In the middle of the picture is a castle with a bridge, protected by an advanced tower, and a postern with a drawbridge drawn up. Archers, cross-bowmen, and men-at-arms man the battlements. In front is a group of men-at-arms and tents, with archers and cross-bowmen shooting up at the defenders. On the right is a group of men-at-arms who seem to be meditating an attack by surprise upon the postern. On the left, opposed to the principal gate, is the timber fort shown in the woodcut. Its construction, of great posts and thick slabs of timber strengthened with stays and cross-beams, is well indicated. There seem to be two separate works: one is a battery of two cannon, the cannon having wheeled carriages; the other is manned by archers. It is curious to see the mixture of arms—long-bow, cross-bow, portable fire-arm, and wheeled cannon, all used at the same time; indeed, it may be questioned whether the earlier fire-arms were very much superior in effect to the more ancient weapons which they supplanted.
The most usual foreign pilgrimages were to the Holy Land, the scene of our Lord’s earthly life; to Rome, the centre of western Christianity; and to the shrine of St. James at Compostella.
The number of pilgrims to these places must have been comparatively limited; for a man who had any regular business or profession could not[Pg 160] well undertake so long an absence from home. The rich of no occupation could afford the leisure and the cost; and the poor who chose to abandon their lawful occupation could make these pilgrimages at the cost of others; for the pilgrim was sure of entertainment at every hospital, or monastery, or priory, probably at every parish priest’s rectory and every gentleman’s hall, on his way; and there were not a few poor men and women who indulged a vagabond humour in a pilgrim’s life. The poor pilgrim repaid his entertainer’s hospitality by bringing the news of the countries through which he had passed, and by amusing the household after supper with marvelous saintly legends, and traveler’s tales.
The woodcut is a reproduction from the frontispiece of one of Hulsius’ curious tracts on naval affairs, and represents the ship Victoria, in which Magellan sailed round the world, passing through the straits to which he gave his name.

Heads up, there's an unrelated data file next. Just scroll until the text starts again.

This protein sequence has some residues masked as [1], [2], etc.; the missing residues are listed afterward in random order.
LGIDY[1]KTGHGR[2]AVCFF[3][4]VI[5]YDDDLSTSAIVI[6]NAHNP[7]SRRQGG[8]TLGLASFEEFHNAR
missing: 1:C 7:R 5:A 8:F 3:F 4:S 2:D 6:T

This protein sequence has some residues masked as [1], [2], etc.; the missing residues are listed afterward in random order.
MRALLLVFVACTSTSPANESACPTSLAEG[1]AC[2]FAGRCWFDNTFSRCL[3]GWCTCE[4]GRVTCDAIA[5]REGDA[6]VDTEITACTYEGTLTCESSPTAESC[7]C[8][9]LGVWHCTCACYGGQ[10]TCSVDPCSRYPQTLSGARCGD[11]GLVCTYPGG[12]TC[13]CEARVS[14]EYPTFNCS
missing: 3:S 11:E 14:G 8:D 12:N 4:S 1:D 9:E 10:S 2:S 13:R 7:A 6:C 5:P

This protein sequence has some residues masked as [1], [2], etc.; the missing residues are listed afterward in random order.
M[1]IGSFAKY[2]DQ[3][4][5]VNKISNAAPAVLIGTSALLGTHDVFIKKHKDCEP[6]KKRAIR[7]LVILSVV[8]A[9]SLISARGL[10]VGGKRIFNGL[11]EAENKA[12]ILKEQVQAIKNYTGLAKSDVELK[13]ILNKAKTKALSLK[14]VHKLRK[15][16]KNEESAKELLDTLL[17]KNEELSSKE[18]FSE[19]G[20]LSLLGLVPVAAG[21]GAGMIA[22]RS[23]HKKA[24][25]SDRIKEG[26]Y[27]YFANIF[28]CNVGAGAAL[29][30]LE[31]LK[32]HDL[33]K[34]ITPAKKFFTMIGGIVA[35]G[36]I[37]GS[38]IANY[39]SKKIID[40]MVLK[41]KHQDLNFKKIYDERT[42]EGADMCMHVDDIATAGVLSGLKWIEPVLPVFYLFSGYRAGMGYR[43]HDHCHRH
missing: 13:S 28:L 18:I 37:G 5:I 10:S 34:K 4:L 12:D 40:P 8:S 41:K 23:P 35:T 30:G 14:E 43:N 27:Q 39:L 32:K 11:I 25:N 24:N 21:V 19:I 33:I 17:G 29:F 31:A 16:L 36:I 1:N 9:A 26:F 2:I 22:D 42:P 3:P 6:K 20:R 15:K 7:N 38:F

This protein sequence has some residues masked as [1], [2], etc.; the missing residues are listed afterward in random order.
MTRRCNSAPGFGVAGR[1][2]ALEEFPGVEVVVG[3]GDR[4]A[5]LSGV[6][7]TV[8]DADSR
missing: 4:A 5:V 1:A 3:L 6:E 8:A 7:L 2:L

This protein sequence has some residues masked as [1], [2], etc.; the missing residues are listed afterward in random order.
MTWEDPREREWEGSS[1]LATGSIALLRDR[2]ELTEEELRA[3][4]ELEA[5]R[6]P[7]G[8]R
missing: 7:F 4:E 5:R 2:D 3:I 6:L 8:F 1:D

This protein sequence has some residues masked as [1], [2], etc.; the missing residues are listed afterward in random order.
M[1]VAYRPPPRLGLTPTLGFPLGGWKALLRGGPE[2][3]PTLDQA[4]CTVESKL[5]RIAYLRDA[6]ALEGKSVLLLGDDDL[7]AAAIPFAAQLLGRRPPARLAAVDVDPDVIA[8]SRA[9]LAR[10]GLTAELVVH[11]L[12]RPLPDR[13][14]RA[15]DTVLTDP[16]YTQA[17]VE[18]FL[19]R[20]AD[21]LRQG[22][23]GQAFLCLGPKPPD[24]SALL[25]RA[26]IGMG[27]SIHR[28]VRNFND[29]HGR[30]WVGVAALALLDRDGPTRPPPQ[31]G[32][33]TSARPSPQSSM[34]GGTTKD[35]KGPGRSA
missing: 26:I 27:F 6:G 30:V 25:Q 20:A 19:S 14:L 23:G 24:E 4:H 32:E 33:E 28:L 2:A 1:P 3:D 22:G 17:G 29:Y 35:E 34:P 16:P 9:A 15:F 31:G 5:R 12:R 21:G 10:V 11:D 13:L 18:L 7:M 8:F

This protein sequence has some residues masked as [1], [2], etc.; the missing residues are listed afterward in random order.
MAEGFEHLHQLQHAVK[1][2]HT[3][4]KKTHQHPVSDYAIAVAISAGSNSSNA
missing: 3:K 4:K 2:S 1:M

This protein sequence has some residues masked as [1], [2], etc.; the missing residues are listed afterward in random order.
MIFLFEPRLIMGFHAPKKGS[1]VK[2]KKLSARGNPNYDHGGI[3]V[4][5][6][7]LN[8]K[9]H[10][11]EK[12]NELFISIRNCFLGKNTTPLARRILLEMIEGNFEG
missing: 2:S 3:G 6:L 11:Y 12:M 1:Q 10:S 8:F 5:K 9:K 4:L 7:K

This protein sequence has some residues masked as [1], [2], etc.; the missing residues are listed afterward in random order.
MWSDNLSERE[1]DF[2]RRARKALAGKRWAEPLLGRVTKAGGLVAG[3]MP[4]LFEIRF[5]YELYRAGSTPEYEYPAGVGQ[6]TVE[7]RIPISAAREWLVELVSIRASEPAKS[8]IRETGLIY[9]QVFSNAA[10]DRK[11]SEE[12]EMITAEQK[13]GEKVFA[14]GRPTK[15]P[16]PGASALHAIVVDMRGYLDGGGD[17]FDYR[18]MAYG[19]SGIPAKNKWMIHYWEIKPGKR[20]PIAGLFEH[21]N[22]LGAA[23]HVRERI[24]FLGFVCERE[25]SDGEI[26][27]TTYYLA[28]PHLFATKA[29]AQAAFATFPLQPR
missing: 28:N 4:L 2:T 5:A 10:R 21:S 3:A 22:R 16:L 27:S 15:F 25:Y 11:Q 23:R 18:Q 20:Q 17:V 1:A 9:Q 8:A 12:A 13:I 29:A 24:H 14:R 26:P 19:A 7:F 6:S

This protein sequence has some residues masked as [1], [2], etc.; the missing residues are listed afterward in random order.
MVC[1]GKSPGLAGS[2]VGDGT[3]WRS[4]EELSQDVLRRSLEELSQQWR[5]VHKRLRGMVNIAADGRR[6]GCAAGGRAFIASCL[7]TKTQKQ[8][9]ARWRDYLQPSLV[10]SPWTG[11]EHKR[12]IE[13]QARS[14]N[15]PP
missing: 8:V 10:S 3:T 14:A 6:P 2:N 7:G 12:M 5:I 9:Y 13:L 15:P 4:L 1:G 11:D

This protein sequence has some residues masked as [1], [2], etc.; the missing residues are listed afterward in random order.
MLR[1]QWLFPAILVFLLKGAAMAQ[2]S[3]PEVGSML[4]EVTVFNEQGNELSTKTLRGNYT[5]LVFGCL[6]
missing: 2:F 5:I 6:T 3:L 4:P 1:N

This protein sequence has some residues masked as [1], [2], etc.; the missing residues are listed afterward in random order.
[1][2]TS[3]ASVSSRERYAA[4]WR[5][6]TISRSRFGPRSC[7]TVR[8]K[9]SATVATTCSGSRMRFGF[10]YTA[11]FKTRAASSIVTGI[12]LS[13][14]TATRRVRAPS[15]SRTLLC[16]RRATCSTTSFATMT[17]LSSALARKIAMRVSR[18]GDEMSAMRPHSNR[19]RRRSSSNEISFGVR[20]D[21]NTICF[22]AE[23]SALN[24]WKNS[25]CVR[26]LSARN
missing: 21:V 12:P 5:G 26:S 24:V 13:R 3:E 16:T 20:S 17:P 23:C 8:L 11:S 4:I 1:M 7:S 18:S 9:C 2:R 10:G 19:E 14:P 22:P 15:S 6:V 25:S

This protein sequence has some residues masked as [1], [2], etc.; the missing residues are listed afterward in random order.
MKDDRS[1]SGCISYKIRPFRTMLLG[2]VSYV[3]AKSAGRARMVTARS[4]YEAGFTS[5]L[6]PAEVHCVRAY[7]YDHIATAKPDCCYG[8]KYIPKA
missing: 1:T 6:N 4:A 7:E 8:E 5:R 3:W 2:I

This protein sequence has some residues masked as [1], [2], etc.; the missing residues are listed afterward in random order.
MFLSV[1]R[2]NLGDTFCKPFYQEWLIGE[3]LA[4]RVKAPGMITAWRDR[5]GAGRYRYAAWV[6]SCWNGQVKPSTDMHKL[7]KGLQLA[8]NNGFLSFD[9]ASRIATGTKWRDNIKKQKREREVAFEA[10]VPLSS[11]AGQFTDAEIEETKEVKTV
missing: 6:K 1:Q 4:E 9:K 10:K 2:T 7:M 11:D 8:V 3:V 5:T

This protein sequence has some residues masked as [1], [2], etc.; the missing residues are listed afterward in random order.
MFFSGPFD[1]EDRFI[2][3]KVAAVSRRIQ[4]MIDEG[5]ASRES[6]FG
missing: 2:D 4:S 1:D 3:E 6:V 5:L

The Parish Clerk sprinkling the Knight and Lady
Picture shows the costume and the holy water-pot and aspersoir, and to indicate how he went into all the rooms of the house now into the hall sprinkling the lord and lady who are at breakfast.
The Parish Clerk sprinkling the Cook
The picture will shows the costume and the holy water-pot and aspersoir, and to indicate how he went into all the rooms of the house—now into the kitchen sprinkling the cook.
In the MSS. we not unfrequently find the ordinary musical instruments placed in the hands of the angels; e.g., in the early fourteenth-century MS. Royal 2 B. vii., in a representation of the creation, with the morning stars singing together, and all the sons of God shouting for joy, an angelic choir are making melody on the trumpet, violin, cittern, shalm (or psaltery), and harp.
There is so much of character in his squire’s face in the picture, and that character so different from our conventional idea of a squire as he leans over the horse’s back talking to his master.
For an actual historical example of the tournament in which a number of knights challengers undertake to hold the field against all comers, we will take the passage of arms at St. Inglebert’s, near Calais, in the days of Edward III., because it is very fully narrated by Froissart, and because the splendid MS. of Froissart in the British Museum supplies us with a magnificent picture of the scene.
The illustration is from the valuable MS. Life and Acts of Richard Beauchamp, Earl of Warwick. The present is part of a fight before Calais, in which Philip Duke of Burgundy was concerned on one side, and Humphrey Duke of Gloucester, Richard Earl of Warwick, and Humphrey Earl of Stafford on the other.
The use of the regular mine for effecting a breach in the wall of a fortified place was well known, and often brought to bear. The miners began their work at some distance, and drove a shaft underground towards the part of the fortifications which seemed most assailable; they excavated beneath the foundations of the wall, supporting the substructure with wooden props until they had finished their work. Then they set fire to the props, and retired to see the unsupported weight of the wall bringing it down in a heap of ruins. The operation of mining was usually effected under the protection of a temporary pent-house, called a cat or sow.